All About My Mother

Movie Information

The Asheville Film Society will screen All About My Mother Tuesday, Jan. 4, at 8 p.m. in the Cinema Lounge of The Carolina Asheville. Hosted by Xpress movie critics Ken Hanke and Justin Souther. Hanke is the artistic director of the Asheville Film Society.
Genre: Drama/Dark Comedy
Director: Pedro Almodóvar
Starring: Cecilia Roth, Marisa Paredes, Candela Peña, Antonia San Juan, Penélope Cruz
Rated: R

While Pedro Almodóvar’s work can’t be considered a series, his films do form one magnificent tapestry. I can sometimes keep aspects of individual Almodóvar movies clear in my mind; I know the plots of some and remember individual sequences or even arresting images and what movie they belong to—but I find that, overall, his movies are so connected and so much the world of Almodóvar that the feeling is of one gigantic movie. Nowhere is this more the case for me than with All About My Mother (1999)—a film that I often think is his masterpiece—and not just because it quotes directly from Almodóvar’s earlier film The Flower of My Secret (1995). It’s because All About My Mother seems like the ultimate Almodóvar: a heady mix of soap, melodrama, romance and glitz, shot through with references to A Streetcar Named Desire (1951) and All About Eve (1950). Populated with a grieving mother, a lesbian actress, a pregnant nun, a doomed young man, a drug addict and no less than two half-transsexuals, All About My Mother has a bumper crop of Almodóvar outrageousness. Yet, it remains wholly—and painfully—human at all times.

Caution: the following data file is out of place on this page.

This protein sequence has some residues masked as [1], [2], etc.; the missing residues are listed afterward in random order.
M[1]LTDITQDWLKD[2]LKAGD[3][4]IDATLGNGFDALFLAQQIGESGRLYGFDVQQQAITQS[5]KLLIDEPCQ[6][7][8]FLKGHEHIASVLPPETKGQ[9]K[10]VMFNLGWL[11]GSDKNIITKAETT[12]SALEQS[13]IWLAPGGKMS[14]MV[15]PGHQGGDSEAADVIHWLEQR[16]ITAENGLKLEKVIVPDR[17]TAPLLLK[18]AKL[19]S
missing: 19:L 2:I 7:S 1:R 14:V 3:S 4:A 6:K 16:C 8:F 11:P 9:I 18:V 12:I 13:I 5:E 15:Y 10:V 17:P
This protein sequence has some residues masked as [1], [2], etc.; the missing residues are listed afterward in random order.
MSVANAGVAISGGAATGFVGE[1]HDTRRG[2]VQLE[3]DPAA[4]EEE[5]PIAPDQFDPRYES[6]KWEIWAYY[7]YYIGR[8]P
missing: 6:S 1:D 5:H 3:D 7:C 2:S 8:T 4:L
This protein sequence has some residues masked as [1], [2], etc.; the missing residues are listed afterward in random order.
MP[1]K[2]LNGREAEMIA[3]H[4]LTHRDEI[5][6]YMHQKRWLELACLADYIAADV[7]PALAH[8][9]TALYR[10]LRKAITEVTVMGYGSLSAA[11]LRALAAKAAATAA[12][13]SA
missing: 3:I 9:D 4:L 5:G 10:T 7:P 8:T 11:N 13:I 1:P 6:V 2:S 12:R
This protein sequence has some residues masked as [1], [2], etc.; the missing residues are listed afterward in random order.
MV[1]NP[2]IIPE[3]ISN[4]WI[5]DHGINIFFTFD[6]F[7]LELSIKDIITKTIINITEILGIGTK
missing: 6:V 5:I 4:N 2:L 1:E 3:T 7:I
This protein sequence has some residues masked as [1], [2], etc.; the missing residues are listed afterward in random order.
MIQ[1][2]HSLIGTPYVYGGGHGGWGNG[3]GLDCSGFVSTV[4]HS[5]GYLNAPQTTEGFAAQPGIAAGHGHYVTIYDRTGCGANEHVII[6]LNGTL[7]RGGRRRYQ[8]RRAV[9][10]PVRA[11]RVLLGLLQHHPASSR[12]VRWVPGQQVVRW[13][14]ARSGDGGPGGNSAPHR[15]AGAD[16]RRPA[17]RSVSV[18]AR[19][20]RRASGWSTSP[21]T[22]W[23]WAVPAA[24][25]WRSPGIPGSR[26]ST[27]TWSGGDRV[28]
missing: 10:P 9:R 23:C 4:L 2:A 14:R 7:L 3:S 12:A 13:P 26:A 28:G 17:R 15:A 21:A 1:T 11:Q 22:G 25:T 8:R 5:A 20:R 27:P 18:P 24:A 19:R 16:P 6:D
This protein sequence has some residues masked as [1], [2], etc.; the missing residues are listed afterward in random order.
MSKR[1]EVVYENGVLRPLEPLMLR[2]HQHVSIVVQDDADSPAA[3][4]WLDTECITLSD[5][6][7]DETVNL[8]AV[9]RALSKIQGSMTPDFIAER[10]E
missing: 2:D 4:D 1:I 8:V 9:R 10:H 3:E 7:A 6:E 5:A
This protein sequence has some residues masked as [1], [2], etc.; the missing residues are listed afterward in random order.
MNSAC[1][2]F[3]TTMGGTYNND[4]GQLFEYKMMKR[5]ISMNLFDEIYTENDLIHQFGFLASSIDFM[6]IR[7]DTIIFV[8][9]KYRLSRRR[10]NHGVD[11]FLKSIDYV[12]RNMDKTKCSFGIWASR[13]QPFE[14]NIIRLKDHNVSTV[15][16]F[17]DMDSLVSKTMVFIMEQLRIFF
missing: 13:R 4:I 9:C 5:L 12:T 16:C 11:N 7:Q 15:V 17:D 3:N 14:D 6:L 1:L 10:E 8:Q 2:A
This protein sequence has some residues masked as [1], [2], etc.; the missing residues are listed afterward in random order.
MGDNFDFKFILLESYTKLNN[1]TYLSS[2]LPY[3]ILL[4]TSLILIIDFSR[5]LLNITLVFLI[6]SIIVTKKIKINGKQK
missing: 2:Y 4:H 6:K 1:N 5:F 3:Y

The film is also immensely clever. Without wishing to give anything away to first-time viewers, it constantly appears to be going in directions and then going elsewhere. Even its title is somewhat misleading—except that it isn’t in the final analysis. Almodóvar is no stranger to the improbable plot. For that matter, he’s perfectly at home with a little misdirection. Consider the build-up to the solar eclipse in Matador (1986). But he takes the practice to new extremes here—only to turn around when he needs to in order to give the viewer what he or she wants. I’m going to leave the film description here, because it’s a movie best explored with little foreknowledge. I’ll be glad to talk it over with you.

About Ken Hanke
Head film critic for Mountain Xpress from December 2000 until his death in June 2016. Author of books "Ken Russell's Films," "Charlie Chan at the Movies," "A Critical Guide to Horror Film Series," "Tim Burton: An Unauthorized Biography of the Filmmaker."

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